We know times are hard for the food industry right now, but we’ll get through this together. We’ve put together some tips, advice and resources to help you and your restaurant navigate the crisis.
We’re living in very challenging times, and while everyone is feeling the impact of the coronavirus (COVID-19), the restaurant and hospitality industry has never experienced such fast and extraordinary changes in such a short time. With regulations shuttering doors and limiting social interaction, how does the restaurant industry move forward? We don’t claim to have all the answers, but we’re here to provide some practical solutions that will help bring clarity to the situation.
Health and safety are at the top of everyone’s minds right now, but for the food industry, these topics have skyrocketed in importance. Restaurants have always followed strict health guidelines, but now is the time to redouble our efforts for the good of our customers, employees, and the general public.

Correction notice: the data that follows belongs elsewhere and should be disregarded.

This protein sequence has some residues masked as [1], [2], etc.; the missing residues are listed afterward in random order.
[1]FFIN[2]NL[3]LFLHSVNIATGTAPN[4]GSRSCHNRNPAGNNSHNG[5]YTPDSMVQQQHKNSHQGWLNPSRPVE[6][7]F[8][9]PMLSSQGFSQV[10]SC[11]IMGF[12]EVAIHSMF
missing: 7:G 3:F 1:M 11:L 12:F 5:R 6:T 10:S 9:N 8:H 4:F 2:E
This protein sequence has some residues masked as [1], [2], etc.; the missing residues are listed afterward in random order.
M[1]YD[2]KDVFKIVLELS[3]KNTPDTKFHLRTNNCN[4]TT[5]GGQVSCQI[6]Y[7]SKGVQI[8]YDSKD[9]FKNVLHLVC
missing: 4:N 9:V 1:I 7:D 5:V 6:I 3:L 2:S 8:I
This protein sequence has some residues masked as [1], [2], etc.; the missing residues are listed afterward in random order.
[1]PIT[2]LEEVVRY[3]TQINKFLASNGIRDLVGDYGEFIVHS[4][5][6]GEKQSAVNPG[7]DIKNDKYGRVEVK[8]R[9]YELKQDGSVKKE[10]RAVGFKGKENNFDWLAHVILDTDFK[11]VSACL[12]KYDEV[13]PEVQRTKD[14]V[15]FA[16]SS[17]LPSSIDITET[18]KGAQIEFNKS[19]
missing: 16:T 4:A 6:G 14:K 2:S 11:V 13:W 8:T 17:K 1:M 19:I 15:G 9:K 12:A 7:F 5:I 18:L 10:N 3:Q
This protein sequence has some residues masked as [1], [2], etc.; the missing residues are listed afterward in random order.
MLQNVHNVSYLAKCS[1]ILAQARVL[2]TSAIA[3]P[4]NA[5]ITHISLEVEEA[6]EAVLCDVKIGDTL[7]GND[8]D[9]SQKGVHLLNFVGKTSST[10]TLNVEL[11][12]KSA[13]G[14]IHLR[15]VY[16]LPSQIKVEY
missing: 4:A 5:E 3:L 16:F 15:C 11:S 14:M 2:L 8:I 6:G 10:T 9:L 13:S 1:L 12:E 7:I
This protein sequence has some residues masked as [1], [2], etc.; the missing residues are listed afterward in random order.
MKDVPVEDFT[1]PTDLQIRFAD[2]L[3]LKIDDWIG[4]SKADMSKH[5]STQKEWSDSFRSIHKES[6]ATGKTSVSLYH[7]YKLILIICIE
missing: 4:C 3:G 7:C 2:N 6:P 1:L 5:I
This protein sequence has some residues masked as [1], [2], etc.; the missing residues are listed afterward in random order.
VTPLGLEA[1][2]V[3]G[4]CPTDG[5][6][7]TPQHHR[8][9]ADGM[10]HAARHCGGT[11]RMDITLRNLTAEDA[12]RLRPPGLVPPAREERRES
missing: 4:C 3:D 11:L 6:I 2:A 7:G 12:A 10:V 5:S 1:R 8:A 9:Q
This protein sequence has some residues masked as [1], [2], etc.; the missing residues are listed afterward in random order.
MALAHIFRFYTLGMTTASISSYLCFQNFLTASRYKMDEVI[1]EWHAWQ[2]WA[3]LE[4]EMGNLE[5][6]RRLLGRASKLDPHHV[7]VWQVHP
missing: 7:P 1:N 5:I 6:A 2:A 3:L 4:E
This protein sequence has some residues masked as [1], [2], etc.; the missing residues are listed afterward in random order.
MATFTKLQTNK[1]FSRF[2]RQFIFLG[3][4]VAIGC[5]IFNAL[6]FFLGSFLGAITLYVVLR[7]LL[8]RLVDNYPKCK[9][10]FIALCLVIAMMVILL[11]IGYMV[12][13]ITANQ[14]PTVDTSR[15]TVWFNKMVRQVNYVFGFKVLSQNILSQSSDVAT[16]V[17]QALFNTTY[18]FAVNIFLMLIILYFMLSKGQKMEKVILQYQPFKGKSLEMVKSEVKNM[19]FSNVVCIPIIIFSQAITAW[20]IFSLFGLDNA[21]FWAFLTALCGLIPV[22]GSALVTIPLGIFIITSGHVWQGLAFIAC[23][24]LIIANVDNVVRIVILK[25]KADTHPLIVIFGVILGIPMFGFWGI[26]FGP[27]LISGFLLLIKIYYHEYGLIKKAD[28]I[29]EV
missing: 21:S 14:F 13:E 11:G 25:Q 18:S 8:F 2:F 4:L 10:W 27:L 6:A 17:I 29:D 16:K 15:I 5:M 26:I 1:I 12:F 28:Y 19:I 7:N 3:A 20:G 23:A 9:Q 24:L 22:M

Though there is currently no evidence or reported cases of food being associated with COVID-19 transmission, the Centers for Disease Control (CDC), Food and Drug Administration (FDA), World Health Organization (WHO), Occupational Safety and Health Administration (OSHA) among others are asking everyone, including food service workers, to adopt preventative actions to slow the spread of the virus. You’ve probably heard these many times now but to reiterate, the current guidelines are to:
Along with reinforcing hygiene and food safety training, ensure that your employees understand and follow all protocols – most importantly, staying home if they feel sick (except to receive medical care) until their symptoms are completely gone as recommended by the CDC.
CLEANLINESS, SANITATION AND DISFINFECTION